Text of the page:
Still, investors aren’t cheering the news. They’re paying closer attention to pressures on profits. While Target’s third-quarter sales were up, its earnings slightly missed the mark. And Kohl’s beat analysts’ quarterly expectations, but its full-year profit outlook was on the low end of Wall Street forecasts.
“I think there has been some skittishness around retail,” KeyBanc analyst Ed Yruma told CNBC. “Like, is this as good as it gets?”
Investors are starting to look past the holiday season and are already thinking about 2019, he added. There’s the threat of new tariffs on Chinese goods going into place next year, along with predictions the economy may cool and force consumers to pull back on spending. Retailers, meanwhile, are still expected to invest in their websites and mobile apps to keep pace with Amazon and other major e-commerce brands.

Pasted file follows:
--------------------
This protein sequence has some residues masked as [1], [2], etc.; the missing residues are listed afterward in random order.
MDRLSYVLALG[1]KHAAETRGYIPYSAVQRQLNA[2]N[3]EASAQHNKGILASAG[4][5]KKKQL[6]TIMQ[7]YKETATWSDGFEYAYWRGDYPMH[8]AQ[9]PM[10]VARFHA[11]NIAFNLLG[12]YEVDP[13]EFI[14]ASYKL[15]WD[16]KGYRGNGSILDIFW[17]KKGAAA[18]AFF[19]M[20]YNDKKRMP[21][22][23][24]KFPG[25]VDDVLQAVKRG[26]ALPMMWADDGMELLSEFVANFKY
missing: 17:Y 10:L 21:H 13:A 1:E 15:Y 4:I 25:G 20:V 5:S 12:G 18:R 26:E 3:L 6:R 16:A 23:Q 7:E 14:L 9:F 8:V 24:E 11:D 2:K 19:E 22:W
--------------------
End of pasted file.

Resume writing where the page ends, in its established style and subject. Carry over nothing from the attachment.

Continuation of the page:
“You grow online … you’re going to have some expense structure against your margin because you’re doing things,” Jan Kniffen, CEO of consulting firm J Rogers Kniffen WWE, told CNBC’s “Power Lunch.” “That’s a problem with the group, whether you’re Macy’s or Walmart or Target … You’re having some expenses go up because of all the great online business you’re doing, but that’s what you have to do to grow.”
Spending online is predicted to climb more than 14 percent this holiday season, compared with growth of 2.7 percent at bricks-and-mortar retailers. But the majority of retail sales in the U.S., nearly 90 percent, still takes place at stores, according to the U.S. Commerce Department.
Looking past the holidays, the first and second quarters for retailers across the board should be “pretty good,” Kniffen said. But, “at some point the tax law effects start to slow down, and we’ll start to see that in the business.”